There’s no place like home!


Do you like sports? How bigger of a fan you are? Lets say this, there’s fans, then there’s University of Kansas basketball fans, then there’s Josh.

This is the story of Josh Swade and is true passion for is Kansas JayHawks.

Lets pull back the cord a little and start from the beginning.

In 1891, James Naismith, a Canadian physical instructor, created a sport with the intention do be less injury –prone than football, this game was called basketball.

Being an organized sport, a set of rules were created. To be exact, 13 rules, the first basketball rules. This new sport – basketball – change the sports world forever.

Naismith brought the sport to the Kansas University, where some consider the birthplace of the modern game, becoming one of the power houses of American college basketball, entering is 115º season, having only in its history 8 coaches.

Naismith was the first basketball coach at Kansas University.

If you walk around the campus at Kansas University, you see that Naismith is everywhere, the road the leads to the Allen Fieldhouse (named after Dr. Forrest C. “Phog” Allen that coached KU for 39 years) is called Naismith drive, a few blocks from the grave of Naismith.

So how does Josh Swade get in the story?

This hardcore Jawhawks fan one day was at is home when he read that the original document, for the 13 rules written by James Naismith, were going to be auctioned at the famous auctioneer Sotheby’s, in is own words “I found my life’s calling” to bring the original rules to the Allen Fieldhouse and the Kansas University.

So far so good!

But Josh found himself with a very particular problem, that the rules could go for sale for 3 million dollars or even more.

There are fans, then there’s University of Kansas basketball fans, then there’s Josh.

Josh started a personal quest around America to get support to bring the rules back home where they belong.

Hence, he spent his own money and spoke with former Kansas players. Furthermore, reached ex-alumni from Kansas University that were wealthy, with the utmost goal of collecting enough people to be present at the auctioned and buy the rules back.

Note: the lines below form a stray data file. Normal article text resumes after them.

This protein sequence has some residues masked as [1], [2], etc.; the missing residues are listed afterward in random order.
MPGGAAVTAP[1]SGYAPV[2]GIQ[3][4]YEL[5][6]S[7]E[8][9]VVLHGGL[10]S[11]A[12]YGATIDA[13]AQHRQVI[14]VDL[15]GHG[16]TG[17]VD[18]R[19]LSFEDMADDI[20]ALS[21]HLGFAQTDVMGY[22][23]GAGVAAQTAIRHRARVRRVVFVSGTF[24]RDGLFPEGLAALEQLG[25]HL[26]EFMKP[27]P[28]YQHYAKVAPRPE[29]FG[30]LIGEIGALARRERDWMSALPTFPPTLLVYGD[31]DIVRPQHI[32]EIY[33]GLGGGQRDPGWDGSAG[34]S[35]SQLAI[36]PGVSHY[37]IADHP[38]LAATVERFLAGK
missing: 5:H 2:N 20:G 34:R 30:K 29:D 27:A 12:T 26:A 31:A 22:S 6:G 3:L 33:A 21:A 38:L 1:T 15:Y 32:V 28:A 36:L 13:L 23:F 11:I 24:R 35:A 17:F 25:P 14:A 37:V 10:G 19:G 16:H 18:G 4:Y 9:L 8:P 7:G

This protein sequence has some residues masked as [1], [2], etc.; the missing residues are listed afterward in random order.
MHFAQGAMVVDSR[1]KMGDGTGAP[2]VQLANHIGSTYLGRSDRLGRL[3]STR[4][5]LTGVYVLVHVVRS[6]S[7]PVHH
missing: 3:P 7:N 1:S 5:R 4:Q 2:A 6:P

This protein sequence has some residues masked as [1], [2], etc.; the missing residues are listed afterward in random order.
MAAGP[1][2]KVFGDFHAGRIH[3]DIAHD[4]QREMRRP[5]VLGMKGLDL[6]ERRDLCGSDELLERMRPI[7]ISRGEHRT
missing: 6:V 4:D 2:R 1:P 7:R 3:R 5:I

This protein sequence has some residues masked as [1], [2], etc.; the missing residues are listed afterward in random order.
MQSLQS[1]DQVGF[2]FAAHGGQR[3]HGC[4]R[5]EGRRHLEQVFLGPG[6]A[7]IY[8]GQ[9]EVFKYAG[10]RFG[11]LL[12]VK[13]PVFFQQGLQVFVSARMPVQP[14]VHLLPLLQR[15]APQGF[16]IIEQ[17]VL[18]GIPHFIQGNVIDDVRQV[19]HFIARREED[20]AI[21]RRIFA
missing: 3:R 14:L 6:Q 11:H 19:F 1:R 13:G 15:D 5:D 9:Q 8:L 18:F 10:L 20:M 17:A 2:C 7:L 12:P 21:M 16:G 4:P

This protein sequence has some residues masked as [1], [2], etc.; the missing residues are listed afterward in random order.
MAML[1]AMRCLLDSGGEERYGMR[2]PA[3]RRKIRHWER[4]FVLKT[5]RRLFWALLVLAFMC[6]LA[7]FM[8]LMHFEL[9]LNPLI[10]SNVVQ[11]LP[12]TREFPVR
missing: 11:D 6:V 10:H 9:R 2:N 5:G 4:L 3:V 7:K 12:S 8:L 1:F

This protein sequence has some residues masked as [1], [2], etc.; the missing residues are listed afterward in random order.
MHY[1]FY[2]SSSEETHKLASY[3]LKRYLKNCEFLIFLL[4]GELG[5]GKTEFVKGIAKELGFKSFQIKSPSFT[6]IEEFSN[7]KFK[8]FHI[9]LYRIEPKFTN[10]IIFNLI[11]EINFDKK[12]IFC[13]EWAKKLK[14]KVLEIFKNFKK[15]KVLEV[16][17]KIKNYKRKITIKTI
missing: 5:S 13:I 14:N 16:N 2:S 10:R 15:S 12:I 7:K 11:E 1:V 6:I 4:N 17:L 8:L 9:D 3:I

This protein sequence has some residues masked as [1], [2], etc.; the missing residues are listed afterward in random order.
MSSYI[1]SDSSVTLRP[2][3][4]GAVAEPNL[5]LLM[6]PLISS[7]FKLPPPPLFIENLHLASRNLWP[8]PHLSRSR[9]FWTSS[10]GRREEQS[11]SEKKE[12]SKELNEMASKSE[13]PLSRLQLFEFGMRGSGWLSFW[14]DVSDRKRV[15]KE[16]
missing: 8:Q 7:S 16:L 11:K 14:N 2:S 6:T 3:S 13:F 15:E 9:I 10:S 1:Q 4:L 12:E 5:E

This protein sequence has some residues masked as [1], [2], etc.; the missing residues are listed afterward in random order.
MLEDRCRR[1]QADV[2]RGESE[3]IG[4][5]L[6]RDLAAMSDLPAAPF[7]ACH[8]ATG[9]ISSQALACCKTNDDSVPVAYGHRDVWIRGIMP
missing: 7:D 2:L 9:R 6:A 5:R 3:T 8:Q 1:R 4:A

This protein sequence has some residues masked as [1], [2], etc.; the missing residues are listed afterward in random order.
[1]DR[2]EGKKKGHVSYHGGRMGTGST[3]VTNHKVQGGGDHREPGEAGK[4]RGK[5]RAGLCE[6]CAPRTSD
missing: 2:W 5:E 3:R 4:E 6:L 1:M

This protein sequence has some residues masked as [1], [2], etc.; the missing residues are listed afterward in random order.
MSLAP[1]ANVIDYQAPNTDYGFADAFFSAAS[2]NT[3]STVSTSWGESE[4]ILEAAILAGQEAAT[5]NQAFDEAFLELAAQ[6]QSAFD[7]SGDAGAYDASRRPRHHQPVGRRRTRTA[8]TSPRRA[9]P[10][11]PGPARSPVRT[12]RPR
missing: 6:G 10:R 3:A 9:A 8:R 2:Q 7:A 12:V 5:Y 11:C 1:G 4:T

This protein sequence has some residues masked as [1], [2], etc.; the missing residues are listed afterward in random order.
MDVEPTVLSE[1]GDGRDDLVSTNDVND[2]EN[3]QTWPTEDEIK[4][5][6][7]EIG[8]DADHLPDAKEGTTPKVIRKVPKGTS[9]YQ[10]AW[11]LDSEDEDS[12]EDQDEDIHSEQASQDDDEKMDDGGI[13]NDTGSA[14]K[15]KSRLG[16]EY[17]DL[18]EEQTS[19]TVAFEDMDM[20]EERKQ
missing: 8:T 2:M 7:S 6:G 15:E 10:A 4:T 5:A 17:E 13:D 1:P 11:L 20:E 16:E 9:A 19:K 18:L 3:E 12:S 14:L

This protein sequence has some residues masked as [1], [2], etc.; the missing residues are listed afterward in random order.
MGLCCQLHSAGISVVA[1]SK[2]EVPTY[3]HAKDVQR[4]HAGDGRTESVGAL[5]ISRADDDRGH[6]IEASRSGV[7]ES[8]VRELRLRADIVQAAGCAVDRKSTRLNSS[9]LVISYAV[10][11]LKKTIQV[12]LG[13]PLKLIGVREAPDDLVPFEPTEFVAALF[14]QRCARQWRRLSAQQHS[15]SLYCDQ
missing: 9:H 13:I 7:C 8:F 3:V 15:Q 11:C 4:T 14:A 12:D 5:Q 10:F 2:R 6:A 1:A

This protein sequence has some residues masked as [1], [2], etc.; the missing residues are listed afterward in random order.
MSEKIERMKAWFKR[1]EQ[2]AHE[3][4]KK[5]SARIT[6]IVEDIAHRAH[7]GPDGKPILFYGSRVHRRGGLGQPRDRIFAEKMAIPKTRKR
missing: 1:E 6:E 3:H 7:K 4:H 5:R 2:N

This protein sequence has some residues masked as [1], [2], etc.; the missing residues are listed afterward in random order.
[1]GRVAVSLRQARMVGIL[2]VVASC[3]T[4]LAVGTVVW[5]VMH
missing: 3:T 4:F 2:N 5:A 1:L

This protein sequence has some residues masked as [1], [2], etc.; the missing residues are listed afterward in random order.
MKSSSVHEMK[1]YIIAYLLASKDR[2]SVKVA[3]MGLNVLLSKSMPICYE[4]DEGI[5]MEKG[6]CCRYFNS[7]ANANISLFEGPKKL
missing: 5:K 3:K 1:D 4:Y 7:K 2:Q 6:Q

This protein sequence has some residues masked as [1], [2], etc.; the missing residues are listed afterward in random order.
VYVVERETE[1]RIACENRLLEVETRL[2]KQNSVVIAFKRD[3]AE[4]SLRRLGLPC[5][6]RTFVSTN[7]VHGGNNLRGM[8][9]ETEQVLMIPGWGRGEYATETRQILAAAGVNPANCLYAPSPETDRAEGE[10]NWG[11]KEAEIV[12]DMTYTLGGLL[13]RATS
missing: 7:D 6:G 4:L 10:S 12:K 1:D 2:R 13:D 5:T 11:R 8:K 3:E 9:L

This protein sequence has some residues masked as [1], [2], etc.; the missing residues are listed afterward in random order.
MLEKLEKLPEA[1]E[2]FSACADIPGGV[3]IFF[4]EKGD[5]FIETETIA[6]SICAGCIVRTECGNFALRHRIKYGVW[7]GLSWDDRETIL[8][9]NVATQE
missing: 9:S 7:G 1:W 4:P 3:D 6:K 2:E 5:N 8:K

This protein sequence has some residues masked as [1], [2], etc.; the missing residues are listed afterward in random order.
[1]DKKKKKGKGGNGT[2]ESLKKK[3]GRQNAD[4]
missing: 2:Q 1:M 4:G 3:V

Now comes the Hollywood part of this real story. The word spread that Duke University intended to buy the same document and keep it in a drawer.

So, imagine if the first jersey wore by Magic Johnson with the Los Angles Lakers was bought by the Boston Celtics; if the “La Bombonera” (the mythic Boca Juniores soccer stadium, Argentina) began as the house of the long life rivals River Plate; if the statue of former great basketball serbian legend Drazen Petrovich was stolen by the Serbian federation. All together will be not enough of what means the rivalry between this 2 teams.

So Josh continued his pursuit among the K.U. boosters and big time donors, because he started to understanding that he would need more than 3 million dollars to bring the original rules back home – to the Allen Fieldhouse.

Like any fairy tail story, Josh found an hero. Someone that could complete is dream, is “life’s calling”.

His name was David Both, him and is family lived in 1931 Naismith Drive, just south from the Allen Fieldhouse. As a young student, he earned a bachelor´s degree in economics from Kansas!

This Jayhawks fan saw the same vision that Josh had, and on December 10 of 2010, the 13 original rules of basketball, written by hand from James Naismith himself, were sold for 4,34 millions of dollars and brought back to Kansas University.

All of this was part of the effort of one men, Josh Swade, and is deep passion for is Kansas University Jayhwaks.

And all is finish like how it started: Do you like sports? How bigger of a fan are you?